Not your granddad's unionism
Opinion Board of Contributors
Not your granddad's unionism
By John Mallon
LABOR unions in the United States have come a long way. Some think it's "progress" when you have to fight for the right not to join a union.
Leaders and members of the Catholic Church helped to build both the Democratic Party and the labor movement in the United States through decades in which those groups both supported and depended upon Catholic social teaching. But things change.
What passes today for unionism is not your grandfather's unionism. This is not 1900, 1925, 1945 or even 1960. It is 2001. The union movement, like liberalism in general, sold its soul, and lost it, with support of legalized abortion on demand over the last three decades. In the process, liberalism betrayed the American people—and American Catholics. Nothing is more destructive to our character and freedoms than legal abortion. The corruptive power of abortion, like that of any sin, runs deeply and profoundly, obsessing and corrupting all who embrace it.
As Jesus said of the devil, "He was a liar and a murderer from the beginning." It is no great jump from supporting legalized and "politically correct" murder to living in deception. George Orwell pointed out in Animal Farm how the oppressed can become the oppressor through time and the accumulation of power. Today big labor is in bed with big liberalism, exploiting members by extracting compulsory union dues which are fed to political groups and agendas inimical to Catholicism in particular and Christianity in general.
As I've noted in this space once before, to protect workers from such exploitation the so- called Beck rules were instituted after a U.S. Supreme Court decision that allowed workers to demand back that portion of dues used for political or other extraneous purposes and not used for core functions of representation such as collective bargaining. As the Beck decision underscored, in several cases this actually amounts to the vast majority of dues collected.
A legal mechanism was put in place by the elder President Bush, giving recourse to workers to get those funds back. But under the Clinton administration that mechanism was overturned, removing the worker's ability to obtain what was due by law. (President George W. Bush has since reinstated his father's executive order, but the abuse of compulsory dues remains pervasive.)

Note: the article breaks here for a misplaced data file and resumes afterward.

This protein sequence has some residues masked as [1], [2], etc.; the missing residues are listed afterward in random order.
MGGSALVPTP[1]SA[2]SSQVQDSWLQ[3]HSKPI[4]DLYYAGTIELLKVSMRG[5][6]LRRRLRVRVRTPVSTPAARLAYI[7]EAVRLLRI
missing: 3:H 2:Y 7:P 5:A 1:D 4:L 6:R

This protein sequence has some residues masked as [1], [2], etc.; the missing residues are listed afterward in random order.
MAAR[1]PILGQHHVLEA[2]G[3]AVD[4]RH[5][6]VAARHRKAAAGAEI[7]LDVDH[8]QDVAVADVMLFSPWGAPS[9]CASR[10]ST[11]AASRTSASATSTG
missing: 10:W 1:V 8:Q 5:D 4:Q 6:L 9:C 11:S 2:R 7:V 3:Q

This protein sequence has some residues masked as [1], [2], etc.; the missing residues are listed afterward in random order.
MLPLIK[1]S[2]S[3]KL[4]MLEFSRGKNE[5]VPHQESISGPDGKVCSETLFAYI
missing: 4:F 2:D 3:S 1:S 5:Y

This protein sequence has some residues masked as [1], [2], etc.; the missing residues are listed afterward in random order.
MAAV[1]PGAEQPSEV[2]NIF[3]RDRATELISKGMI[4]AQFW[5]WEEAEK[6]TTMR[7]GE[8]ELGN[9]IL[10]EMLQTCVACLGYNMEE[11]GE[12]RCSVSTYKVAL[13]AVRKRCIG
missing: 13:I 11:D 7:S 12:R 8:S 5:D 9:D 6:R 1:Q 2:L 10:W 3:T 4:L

We Catholics often refer to the spirit of the law versus the letter of the law. This point comes up in certain moral cases in which the cut-and-dried letter of the law conflicts with the very reason the law exists. In the present case we have seen unions, originally designed to uphold the rights of workers, effectively denying knowledge of and proper avenues to enforce those rights.
This happened in Oklahoma in a most striking way when Labor Commissioner Brenda Reneau Wynn, fulfilling her duty to distribute wage posters for Oklahoma workplaces, informed workers of their legal rights—including their rights under the Beck case. Attorney General Drew Edmondson, whose party is heavily indebted to the donations of big labor, ordered those posters taken down and replaced by signs omitting information on the workers' Beck rights.
I speak of Catholicism in my writings because that's what I know best—and because my church is a most direct victim of betrayal by modern American liberalism, including the labor unions. But evangelical Protestants can easily discern their own problems with modern liberalism.
When Pope Leo XIII wrote his landmark encyclical Rerum Novarum in 1891 as the Industrial Revolution brought labor issues to the fore, thus launching a century of development of Catholic social teaching, he did not have in mind workers being forced to hand over union dues to support politicians who press for abortion on demand.
Mallon is a member of the Opinion Board of Contributors for The Oklahoman.
The opinions of the writer are not necessarily those of The Oklahoman.
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